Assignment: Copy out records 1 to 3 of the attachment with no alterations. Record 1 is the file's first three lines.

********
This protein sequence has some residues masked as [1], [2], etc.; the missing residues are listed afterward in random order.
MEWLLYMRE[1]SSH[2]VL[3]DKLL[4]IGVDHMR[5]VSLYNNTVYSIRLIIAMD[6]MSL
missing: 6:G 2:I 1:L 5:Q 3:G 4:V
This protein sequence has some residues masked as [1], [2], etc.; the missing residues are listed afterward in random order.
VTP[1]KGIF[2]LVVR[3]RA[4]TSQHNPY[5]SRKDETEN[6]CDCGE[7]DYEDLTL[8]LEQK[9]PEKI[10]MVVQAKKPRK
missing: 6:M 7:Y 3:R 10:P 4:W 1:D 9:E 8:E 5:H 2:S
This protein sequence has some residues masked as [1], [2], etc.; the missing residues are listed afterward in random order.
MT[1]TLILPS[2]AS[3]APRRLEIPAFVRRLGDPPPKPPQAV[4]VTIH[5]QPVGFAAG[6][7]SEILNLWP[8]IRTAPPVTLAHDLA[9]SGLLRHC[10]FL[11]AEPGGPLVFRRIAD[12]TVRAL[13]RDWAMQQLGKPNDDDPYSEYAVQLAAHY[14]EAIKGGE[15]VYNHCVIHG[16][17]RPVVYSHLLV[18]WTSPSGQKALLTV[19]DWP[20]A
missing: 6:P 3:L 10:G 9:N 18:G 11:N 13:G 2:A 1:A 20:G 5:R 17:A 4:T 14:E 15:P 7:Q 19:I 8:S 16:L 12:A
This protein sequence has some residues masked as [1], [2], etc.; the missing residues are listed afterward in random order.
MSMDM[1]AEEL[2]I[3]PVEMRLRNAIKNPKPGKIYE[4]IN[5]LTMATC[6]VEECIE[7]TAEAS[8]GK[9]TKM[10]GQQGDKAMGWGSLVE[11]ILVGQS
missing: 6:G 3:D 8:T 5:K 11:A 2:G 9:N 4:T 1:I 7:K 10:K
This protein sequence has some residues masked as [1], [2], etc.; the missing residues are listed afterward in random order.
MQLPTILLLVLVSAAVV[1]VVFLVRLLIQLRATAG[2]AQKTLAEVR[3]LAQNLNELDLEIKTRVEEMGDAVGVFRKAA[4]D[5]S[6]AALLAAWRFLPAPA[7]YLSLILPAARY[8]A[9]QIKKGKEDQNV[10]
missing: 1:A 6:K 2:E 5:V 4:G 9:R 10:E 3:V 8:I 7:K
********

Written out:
This protein sequence has some residues masked as [1], [2], etc.; the missing residues are listed afterward in random order.
MEWLLYMRE[1]SSH[2]VL[3]DKLL[4]IGVDHMR[5]VSLYNNTVYSIRLIIAMD[6]MSL
missing: 6:G 2:I 1:L 5:Q 3:G 4:V
This protein sequence has some residues masked as [1], [2], etc.; the missing residues are listed afterward in random order.
VTP[1]KGIF[2]LVVR[3]RA[4]TSQHNPY[5]SRKDETEN[6]CDCGE[7]DYEDLTL[8]LEQK[9]PEKI[10]MVVQAKKPRK
missing: 6:M 7:Y 3:R 10:P 4:W 1:D 9:E 8:E 5:H 2:S
This protein sequence has some residues masked as [1], [2], etc.; the missing residues are listed afterward in random order.
MT[1]TLILPS[2]AS[3]APRRLEIPAFVRRLGDPPPKPPQAV[4]VTIH[5]QPVGFAAG[6][7]SEILNLWP[8]IRTAPPVTLAHDLA[9]SGLLRHC[10]FL[11]AEPGGPLVFRRIAD[12]TVRAL[13]RDWAMQQLGKPNDDDPYSEYAVQLAAHY[14]EAIKGGE[15]VYNHCVIHG[16][17]RPVVYSHLLV[18]WTSPSGQKALLTV[19]DWP[20]A
missing: 6:P 3:L 10:G 9:N 18:G 11:N 13:G 2:A 1:A 20:G 5:R 17:A 4:T 14:E 15:P 7:Q 19:I 8:S 16:L 12:A